The duo has been operating to-go orders from their drive-through window during the crisis and they aren’t sure if the potential profits from four tables — their 50 percent occupancy with social distancing — would provide enough incentive. Plus, the business owners also recently closed their second business, Jenny’s Barnhouse across the river in McKenna, which was their first venture they opened more than three years ago.

The husband and wife are trying to balance operating their diner six days a week by themselves while homeschooling their three kids.

“Everything we’re doing, we’re doing ourselves right now for the most part, and it’s just been a taxing process,” Robinson said. “We’ll get through this … The people that are putting in the time and the people that are still trying to do their thing are going to make it through this. A lot of people are going to make it through this — there are a lot of strong businesses in this town.”

While revenue has declined, Robinson said in order for them to open up and make a profit they’d have to be able to seat more than 50-percent capacity. Ultimately, phase 2 benefits larger restaurants more than smaller ones, he said.

“Fifty percent capacity, you starting bringing back a bunch of employees, isn’t really going to pay the bills. It’s just going to be more overhead,” he said.

Robinson said they plan on re-evaluating the situation on June 1.

Line Critchfield, executive director of the Yelm Area Chamber of Commerce, said businesses have definitely struggled throughout these closures. But many of the small business owners, she added, have also been resilient in their ability to adapt to the climate of a pandemic.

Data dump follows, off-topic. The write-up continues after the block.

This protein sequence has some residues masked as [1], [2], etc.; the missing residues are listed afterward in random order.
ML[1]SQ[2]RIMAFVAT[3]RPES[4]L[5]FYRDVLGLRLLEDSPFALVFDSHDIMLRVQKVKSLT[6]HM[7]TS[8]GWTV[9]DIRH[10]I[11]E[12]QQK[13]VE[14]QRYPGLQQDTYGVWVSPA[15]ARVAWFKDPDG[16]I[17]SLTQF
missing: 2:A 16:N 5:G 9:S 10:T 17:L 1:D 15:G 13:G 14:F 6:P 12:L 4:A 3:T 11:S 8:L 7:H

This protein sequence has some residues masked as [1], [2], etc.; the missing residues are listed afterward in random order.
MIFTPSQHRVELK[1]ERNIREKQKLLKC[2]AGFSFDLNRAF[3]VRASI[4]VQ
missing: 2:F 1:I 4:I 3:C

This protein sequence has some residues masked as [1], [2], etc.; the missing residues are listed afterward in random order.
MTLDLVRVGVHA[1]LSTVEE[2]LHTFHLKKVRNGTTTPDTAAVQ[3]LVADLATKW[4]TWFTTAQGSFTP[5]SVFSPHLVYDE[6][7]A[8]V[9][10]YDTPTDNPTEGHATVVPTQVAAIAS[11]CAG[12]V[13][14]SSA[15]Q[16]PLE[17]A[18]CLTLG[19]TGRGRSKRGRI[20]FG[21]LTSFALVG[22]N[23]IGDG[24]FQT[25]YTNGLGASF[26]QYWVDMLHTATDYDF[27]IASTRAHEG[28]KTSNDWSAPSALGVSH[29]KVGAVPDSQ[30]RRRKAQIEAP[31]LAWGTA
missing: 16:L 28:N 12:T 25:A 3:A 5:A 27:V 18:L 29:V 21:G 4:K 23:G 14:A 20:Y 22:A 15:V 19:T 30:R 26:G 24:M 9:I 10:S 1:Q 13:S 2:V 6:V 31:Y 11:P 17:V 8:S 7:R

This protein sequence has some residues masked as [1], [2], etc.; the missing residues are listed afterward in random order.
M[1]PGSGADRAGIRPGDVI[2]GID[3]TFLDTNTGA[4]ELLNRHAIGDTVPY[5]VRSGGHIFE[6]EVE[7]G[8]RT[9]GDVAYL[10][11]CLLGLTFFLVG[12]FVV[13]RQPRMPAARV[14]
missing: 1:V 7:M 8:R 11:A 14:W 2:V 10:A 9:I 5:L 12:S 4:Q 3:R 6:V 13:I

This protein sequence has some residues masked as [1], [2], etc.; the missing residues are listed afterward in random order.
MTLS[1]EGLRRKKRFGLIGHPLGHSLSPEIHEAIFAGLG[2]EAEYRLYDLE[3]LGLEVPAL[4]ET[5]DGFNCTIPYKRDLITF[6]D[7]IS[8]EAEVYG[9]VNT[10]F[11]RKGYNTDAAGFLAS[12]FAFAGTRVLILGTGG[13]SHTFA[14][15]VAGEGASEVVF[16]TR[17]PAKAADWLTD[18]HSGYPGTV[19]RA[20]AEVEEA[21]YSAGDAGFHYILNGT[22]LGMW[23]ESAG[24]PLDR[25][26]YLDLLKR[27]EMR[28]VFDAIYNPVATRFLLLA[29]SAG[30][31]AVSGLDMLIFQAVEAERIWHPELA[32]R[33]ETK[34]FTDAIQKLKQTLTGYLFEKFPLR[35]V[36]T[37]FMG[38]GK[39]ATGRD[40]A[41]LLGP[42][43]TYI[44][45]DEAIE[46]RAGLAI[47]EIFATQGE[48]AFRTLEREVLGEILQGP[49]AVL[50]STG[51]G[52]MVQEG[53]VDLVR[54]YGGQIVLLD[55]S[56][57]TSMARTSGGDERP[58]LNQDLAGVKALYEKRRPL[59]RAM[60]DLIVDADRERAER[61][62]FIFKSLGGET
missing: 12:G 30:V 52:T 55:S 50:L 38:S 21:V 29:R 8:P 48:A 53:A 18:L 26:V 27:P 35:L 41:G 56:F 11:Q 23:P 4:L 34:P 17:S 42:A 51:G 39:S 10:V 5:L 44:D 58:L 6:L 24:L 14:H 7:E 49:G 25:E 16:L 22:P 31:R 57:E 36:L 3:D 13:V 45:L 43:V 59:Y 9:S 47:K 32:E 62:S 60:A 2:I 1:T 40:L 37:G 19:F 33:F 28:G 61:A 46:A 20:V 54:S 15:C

“I think we’re just excited to get people reopened again and excited to do the things in Yelm that we all love to do,” she said.

Last weekend, the Yelm Farmers Market reopened for its first day of the season. Critchfield said she was able to sneak in for a bit and take a look at how the market was operating during this time. 

“The farmers market is one of my favorite things in Yelm and it was good to have that little sense of normalcy even if it was a little different,” she said.

Phase 2, effective Tuesday, allows several business sectors — including restaurants, bars, barbers, salons, and others — to welcome customers again with limits placed on occupancy and other requirements. Manufacturing, construction, in-store retail, real estate and professional office-based services will also be allowed to reopen with restrictions and precautions.

Details for the phase 3 variance are still being developed, but according to Inslee’s office, counties will need to continue to demonstrate health care readiness, prompt testing capacities and availability, low caseloads and contact tracing abilities.

When the county moves into phase 3, groups of up to 50 individuals will be permitted, including sports and recreational activities, residents will be allowed to resume non-essential travel, restaurants and bars will be able to open to less than 75 percent capacity, and other business activities besides night clubs and events with 50 or more people will be able to resume.